The Boggess Distinguished Lecture, sponsored by the Murray State University College of science, engineering and technology, featured New York Times bestselling author, Sam Kean, on Tuesday in Jones Hall at the University Science Complex.
Kean’s stories have appeared in The New York Times Magazine, Mental Floss, Slate, Smithsonian Air and Space and The New Scientist among other publications.
He has worked on fellowships in the United States and Europe, and was the national runner up in the National Association of Science Writers’ contest for best young science writer.
The Disappearing Spoon is his first book.
“The title comes from one of the elements Gallium,” Kean said. “It is close to the element Aluminum and shares a lot of its chemical properties, except it melts at around 85 degrees. The title comes about as a classy, nerdy science prank because if you gave someone a spoon made of Gallium to stir their coffee with, it will disappear.”
Kean got interested in the elements through his discovery of mercury when he was a child, he said. He said he was a clumsy child and broke a lot of old mercury thermometers whenever his temperature was taken.
“There were so many stories out there about the elements that we never got to talk about in class, and that was my motivation for writing about these stories; to tell the unknown stories of the elements on the periodic table,” Kean said.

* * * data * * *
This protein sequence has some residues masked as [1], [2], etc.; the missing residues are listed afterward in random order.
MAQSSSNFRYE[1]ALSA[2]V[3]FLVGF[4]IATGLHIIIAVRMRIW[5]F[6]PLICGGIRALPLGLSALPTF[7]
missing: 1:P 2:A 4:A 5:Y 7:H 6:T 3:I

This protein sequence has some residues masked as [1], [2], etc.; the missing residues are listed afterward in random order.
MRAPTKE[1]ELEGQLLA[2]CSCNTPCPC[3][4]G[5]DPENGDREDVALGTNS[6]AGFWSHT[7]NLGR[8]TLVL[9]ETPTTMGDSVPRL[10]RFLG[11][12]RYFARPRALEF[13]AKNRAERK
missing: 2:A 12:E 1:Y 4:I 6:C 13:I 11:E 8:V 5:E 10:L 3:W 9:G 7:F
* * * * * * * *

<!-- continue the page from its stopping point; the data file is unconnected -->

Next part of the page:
All the stories in his book follow the element through the exposition, complication, climax and resolution.
He wanted to answer the question of whether or not the periodic table could tell a story, he said.
“I think you can learn a lot more about science when the information is presented in a story format,” Kean said.
The lecture allowed Kean to read excerpts from his book and demonstrate to the audience how he turned a simple element on the periodic table into a story. “Another thing I wanted to get at in the book were some of the personalities of the scientists,” Kean said.
As an author, he wanted to share the stories of the elements and the scientists to get people interested in the periodic table.
Sam Kean has another book that will be released this summer entitled, The Violinist’s Thumb, about genetics with DNA and the human genome.